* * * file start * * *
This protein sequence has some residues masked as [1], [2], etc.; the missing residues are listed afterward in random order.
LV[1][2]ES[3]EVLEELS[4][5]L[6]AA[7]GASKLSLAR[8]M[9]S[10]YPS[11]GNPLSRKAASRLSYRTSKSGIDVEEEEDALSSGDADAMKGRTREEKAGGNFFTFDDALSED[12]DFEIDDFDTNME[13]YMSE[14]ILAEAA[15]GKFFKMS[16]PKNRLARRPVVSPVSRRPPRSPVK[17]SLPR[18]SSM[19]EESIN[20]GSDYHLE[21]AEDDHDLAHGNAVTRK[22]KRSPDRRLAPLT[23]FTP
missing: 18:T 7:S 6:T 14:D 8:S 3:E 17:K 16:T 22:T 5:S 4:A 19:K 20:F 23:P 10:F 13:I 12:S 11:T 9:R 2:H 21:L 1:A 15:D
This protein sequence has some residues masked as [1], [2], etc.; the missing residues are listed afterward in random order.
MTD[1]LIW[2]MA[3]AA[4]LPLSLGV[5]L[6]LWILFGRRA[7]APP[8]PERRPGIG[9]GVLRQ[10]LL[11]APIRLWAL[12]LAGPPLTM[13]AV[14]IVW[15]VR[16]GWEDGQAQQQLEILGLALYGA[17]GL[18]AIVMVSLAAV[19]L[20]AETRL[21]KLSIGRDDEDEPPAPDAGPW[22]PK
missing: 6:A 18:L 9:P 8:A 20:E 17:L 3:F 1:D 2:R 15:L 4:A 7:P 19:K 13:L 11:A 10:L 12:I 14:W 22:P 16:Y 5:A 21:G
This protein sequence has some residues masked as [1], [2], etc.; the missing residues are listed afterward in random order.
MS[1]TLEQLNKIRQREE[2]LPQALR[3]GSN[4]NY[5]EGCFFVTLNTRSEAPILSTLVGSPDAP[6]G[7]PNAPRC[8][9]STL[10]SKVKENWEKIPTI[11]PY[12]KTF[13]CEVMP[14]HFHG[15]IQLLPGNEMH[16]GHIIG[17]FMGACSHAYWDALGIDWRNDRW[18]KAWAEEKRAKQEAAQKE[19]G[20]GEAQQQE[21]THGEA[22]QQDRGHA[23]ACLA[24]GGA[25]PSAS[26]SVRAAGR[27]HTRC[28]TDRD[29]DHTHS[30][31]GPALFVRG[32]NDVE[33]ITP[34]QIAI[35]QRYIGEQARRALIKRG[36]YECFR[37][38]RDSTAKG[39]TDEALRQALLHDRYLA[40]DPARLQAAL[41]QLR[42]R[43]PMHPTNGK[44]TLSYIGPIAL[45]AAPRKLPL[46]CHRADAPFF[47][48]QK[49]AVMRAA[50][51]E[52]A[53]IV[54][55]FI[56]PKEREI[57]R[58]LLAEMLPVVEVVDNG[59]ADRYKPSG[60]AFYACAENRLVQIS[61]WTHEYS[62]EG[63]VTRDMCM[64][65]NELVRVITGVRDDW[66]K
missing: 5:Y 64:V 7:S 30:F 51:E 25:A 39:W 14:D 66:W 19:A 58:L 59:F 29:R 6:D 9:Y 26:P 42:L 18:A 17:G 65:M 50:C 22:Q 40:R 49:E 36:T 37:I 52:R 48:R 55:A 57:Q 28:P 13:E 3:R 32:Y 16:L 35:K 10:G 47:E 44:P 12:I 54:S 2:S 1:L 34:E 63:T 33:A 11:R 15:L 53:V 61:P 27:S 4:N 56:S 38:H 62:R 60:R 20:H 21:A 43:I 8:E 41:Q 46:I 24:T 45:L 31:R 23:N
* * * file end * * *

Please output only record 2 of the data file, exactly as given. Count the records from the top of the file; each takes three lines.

This protein sequence has some residues masked as [1], [2], etc.; the missing residues are listed afterward in random order.
MTD[1]LIW[2]MA[3]AA[4]LPLSLGV[5]L[6]LWILFGRRA[7]APP[8]PERRPGIG[9]GVLRQ[10]LL[11]APIRLWAL[12]LAGPPLTM[13]AV[14]IVW[15]VR[16]GWEDGQAQQQLEILGLALYGA[17]GL[18]AIVMVSLAAV[19]L[20]AETRL[21]KLSIGRDDEDEPPAPDAGPW[22]PK
missing: 6:A 18:L 9:P 8:A 20:E 17:L 3:F 1:D 2:R 15:L 4:A 7:P 19:K 13:L 11:A 10:L 12:I 14:W 22:P 16:Y 5:A 21:G